Choosing which bags to offer shoppers is a complex decision and we don’t always know what to do. Some members would like to see all plastic removed from our shelves, and others want bags and twist ties always available at arm’s reach. Pre-packing items helps some products sell faster, and lets shoppers know exactly how much the weighed item will cost before they get to the tills. Our staff are always on the hunt for better options to balance our financial sustainability with environmental sustainability.
There are many “compostable” bags, cups, and packages on the market, and even given away in town. This approach is not as simple as it seems; these are compostable only in industrial facilities like those in Vancouver or Toronto, not in our backyards. Unless you’re saving up your iced coffee cups and doggie bags to bring on your next vacation, the best place to put these is in the garbage — they are not recyclable. Many of these plant-based plastics are made with #2 corn, which is a monocultured GMO product that requires fossil fuels for its fertilizers, in addition to the energy intensive process to turn a field of corn into a clear plastic. We don’t want to support this industry, and we don’t want farmers to switch from growing food to growing corn for bags and cups. Because there hasn’t been a good backyard compostable option available, until now we’ve chosen to go with the lightest weight recyclable plastic bags that are suitable for the product and encourage shoppers to reuse their bags as much as they can.
A new option
Starting this month we’ll be introducing backyard compostable cellophane for our small “re-pack” items like candies, nuts, trail mixes and seeds. When you’re done snacking, toss the bag into your backyard compost and they’ll break down with the rest of your vegetables. Because they are identical to our old poly bags, you can identify these items with this compostable sticker from Elevate Packaging.
“These are by far the most cutting-edge eco-friendly bags in the Kootenays,” says Scott Chernenko from Inland Allcare. “These new bags are a true cellophane made from wood pulp.” Plant-based cellophane is not a new idea–it was the predominant film before the 1960’s when cellophane-style polypropylene was introduced and quickly adopted across the industry for its low cost to manufacture, durability and superior barrier. With more interest in green alternatives, the original cellophane technology is making a comeback and we are very pleased to offer it in our store.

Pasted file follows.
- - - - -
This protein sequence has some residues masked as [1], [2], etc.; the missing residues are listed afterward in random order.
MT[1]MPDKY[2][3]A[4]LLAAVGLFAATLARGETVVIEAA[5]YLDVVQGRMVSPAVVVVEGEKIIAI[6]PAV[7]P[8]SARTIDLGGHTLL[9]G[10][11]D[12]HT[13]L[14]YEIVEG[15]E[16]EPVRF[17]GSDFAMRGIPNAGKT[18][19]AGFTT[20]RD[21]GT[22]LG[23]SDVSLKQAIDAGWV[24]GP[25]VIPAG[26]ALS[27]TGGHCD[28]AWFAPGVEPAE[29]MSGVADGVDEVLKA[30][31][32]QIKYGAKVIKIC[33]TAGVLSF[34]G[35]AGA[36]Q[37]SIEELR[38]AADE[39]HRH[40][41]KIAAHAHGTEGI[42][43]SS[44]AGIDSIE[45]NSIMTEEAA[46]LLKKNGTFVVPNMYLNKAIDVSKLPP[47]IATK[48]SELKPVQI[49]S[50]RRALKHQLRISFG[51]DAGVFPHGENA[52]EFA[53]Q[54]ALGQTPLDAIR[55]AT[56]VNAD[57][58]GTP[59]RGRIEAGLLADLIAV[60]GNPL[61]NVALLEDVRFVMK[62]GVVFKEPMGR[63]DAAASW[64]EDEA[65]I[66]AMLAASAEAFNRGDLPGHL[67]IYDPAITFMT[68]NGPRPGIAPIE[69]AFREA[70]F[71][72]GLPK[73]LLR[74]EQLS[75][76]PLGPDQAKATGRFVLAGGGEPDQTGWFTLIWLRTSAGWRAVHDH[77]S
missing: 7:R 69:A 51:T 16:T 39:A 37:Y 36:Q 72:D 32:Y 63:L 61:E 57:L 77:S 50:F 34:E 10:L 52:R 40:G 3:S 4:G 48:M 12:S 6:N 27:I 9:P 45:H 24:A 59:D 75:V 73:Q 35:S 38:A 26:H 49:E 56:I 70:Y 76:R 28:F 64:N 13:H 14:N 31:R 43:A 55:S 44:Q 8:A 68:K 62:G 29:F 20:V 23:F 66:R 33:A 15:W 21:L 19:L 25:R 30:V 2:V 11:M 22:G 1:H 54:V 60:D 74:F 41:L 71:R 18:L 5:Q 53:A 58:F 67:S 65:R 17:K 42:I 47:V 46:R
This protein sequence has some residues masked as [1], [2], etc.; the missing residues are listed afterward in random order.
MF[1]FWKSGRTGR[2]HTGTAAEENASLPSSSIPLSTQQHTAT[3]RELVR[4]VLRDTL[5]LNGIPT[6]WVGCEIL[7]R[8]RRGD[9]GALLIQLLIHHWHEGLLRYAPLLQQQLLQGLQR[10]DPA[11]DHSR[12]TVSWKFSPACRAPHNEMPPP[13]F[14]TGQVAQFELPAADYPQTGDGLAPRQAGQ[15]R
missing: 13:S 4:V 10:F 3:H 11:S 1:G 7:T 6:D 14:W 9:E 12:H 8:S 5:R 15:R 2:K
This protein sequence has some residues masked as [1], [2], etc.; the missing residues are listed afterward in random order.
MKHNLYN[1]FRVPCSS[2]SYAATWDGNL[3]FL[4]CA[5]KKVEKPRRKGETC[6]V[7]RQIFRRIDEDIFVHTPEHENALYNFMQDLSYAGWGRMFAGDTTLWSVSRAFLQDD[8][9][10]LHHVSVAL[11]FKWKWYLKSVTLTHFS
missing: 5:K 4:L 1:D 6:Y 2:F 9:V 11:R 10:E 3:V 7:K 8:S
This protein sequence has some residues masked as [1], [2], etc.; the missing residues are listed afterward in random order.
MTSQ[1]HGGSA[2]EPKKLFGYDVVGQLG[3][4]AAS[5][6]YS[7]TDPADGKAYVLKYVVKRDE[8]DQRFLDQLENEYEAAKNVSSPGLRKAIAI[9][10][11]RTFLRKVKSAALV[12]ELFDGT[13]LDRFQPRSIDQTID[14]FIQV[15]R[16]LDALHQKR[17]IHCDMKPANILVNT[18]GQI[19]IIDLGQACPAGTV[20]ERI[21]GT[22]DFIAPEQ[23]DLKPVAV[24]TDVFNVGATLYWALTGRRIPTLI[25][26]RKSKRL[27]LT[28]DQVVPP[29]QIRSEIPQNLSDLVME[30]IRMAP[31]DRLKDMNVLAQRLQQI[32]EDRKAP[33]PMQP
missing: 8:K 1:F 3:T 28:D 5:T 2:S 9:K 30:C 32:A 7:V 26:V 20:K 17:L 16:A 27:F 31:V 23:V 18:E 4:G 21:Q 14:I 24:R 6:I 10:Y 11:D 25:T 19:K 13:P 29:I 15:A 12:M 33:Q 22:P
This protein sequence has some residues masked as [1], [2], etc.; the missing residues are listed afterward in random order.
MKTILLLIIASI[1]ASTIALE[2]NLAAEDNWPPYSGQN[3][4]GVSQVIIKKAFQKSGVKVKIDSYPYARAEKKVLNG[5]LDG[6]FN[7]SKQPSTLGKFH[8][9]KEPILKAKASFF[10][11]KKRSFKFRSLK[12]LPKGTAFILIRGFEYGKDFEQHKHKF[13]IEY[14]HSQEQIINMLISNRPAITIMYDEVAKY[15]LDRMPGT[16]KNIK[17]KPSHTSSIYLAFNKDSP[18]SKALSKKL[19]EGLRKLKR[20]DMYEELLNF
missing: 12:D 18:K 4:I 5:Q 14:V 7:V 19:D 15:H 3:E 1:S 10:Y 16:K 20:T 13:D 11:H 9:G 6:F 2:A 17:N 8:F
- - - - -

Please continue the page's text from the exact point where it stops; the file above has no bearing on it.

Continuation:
In the spring we had a stinky experiment going on in our warehouse. We took one of these cellophane bags and filled it with fresh vegetable scraps and sealed it into a bucket to keep our workspace separated from the smell! After two weeks the bag was soft, easy to poke a hole through, stinky, and mold was growing through the film — all signs that the bag will degrade in backyard piles. These bags are more porous than the plastic so they allow more airflow. This is a benefit for our kitchen items and is a drawback for our dry goods. Using these bags will keep us on our toes to make sure only the freshest product is on the shelves!
We’d like to have these bags in all departments, but right now it’s cost prohibitive as they cost 10 – 50 times what our existing bags cost, depending on the size. We give away hundreds of thousands of bags each year, so this price change is a challenge for our already tight margins. We’ve decided to start small with the small re-packs, and hopefully the price on these bags will come down as they become a more popular item to manufacture.
Reduce and reuse
Reducing bag use is still the best option for cost savings and environmental sustainability and we encourage shoppers to bring in containers and to reuse the bags they already have. Most of these items in small re-packs are still available in bulk.
“Bulk is participatory! Please bring containers and fill them up,” says Ross Campbell, Bulk Coordinator
Charging for each bag, whether paper or plastic or biodegradable, is an option to be able to offer bags to those that need them, while using the financial incentive to encourage members to bring in their own bags. Members are already entered into a monthly gift card draw everytime we shop with our own containers and bags, and we think we could do more to encourage low-impact shopping. We’re running a bag survey https://kootenay.coop/blog/kootenay-coop-news/bag-survey/ to see how our membership feels about charging for bags, and we’re looking for comments from all sides of the spectrum.